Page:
I don’t claim to be an expert in these matters, as is evident in the earlier part of this blog but I do think it is important that children are not forced to be happy all of the time. Sometimes, I think we as teachers (and I’ve been just as guilty) try to fix situations and create smiles. We want children to be happy. That’s no bad thing but emotions are a part of life and I do believe that children should feel them. Sadness is a part of that life and feeling it and processing it is necessary. Of course I’m not saying we should encourage tears and crying in our classrooms all the time. It would be hard to get any teaching done! Rather that we should let our children know that it’s okay to feel those tricky feelings sometimes. 

So what do we do to ensure they understand it’s okay but conversely they are not constantly walking around in a state of unhappiness? Well perhaps the best thing we can do is to openly talk to them about it and help them identify the feelings themselves. Once they recognise the feelings and actually ‘feel’ them, it’s much easier to process them and ultimately let them go. Sometimes I wonder if I had that experience at school, would I be having a secret cry in the bathroom  because I miss my dad? 

Alongside the other adults in their life we are the role models for the little minds that we teach. This year I’ve been making a conscious effort to teach emotional intelligence to my class. Instead of trying to rush them back to happy I’ve been trying – where possible – to talk to them, allowing them to work through their emotions and recognise it is what makes us human.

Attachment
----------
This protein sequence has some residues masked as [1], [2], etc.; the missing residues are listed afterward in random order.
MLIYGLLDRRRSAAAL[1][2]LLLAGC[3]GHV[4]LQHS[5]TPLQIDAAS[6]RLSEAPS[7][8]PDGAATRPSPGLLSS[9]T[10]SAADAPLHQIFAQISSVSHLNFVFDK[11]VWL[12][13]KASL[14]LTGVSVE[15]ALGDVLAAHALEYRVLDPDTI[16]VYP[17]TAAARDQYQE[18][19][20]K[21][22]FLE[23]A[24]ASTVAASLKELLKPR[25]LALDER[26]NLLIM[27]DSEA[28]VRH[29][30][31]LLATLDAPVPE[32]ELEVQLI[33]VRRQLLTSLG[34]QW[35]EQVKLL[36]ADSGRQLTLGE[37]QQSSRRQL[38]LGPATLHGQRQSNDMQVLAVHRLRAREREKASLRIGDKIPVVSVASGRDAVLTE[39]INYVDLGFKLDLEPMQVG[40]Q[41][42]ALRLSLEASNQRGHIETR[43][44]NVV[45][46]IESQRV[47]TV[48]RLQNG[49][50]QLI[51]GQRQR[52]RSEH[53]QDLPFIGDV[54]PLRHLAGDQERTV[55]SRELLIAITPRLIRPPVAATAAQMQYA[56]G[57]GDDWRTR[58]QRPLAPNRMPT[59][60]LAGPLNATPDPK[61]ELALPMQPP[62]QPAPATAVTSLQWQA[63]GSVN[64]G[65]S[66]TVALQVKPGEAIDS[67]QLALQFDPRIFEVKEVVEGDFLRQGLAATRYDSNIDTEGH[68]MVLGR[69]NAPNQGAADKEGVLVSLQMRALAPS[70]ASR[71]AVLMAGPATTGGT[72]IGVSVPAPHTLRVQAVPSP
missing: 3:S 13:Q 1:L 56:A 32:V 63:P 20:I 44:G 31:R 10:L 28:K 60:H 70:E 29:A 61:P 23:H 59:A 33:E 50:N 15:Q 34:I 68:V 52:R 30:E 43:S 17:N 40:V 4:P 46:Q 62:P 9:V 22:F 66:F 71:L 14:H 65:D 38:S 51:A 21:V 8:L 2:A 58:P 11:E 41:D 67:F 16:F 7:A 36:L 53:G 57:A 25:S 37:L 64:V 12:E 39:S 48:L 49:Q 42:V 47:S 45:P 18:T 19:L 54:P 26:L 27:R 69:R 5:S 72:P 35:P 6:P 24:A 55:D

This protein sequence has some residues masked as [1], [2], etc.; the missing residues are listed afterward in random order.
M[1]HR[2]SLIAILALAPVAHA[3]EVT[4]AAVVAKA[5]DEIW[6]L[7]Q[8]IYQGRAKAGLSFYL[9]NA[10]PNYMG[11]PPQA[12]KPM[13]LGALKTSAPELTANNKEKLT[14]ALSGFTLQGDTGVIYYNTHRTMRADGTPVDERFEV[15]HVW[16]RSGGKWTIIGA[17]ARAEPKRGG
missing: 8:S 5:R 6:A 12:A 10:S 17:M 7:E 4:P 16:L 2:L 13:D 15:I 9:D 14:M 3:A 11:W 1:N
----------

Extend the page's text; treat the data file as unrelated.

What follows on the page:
It really is okay not to be okay.

8 Replies to “It’s okay not to be okay”

  1. Thank you for sharing this. My Dad died 7 years ago and I still have a secret cry now and again.
    I also decided to allow pupils in my school to talk about grief openly by doing an assembly about my Dad dying and the grief I went through. I encouraged pupils to come and ask me about it. It was really hard but important. It’s so important for us to rule model talking about feelings even when they are feeling sad.

    Liked by 1 person

  2. Lovely post, after losing my wife last year and thinking constantly that I am sorted, this resonates a lot. I am not over her, no matter what I think at times, and I never will be. I have loads of happy times, happy memory times, fun with friends in real life and on Social media but, I also have the sudden wet stinging eyes times that pop up for no reason at all other than spare love leaking out and looking for somewhere to go. Tears are great, helpful and healing even if they do make you look more of a mess than usual. Thank you for your words.


    1. That’s what it is exactly, spare love leaking out. I think it can occur through loss of any kind not just bereavement but estrangement or the ending of something that once was good.


  3. I have recently come across this through twitter today. I lost my Dad at the age of 11 and it has been 25 years since this happened. I still think of him, especially as I now have a daughter of my own wondering what he thinks of her and me as a father myself. I still cry thinking of him and that’s ok even after all this time.


  4. Crying is healthy. Sadness is wonderful. Only by expressing this emotion can we expel the tensions that grow and build within us. When my father died I was 24. I still cry. I make myself cry. 28 years later it’s good to be sad, to remember, to cry. There are lots of triggers but my favourite is his favourite song – Night and Day sung by Ella Fitzgerald. It only takes a few bars and I’m weeping as if he died only yesterday. There is a very British thing about stifling emotion. I thank the stars that my mother is Irish.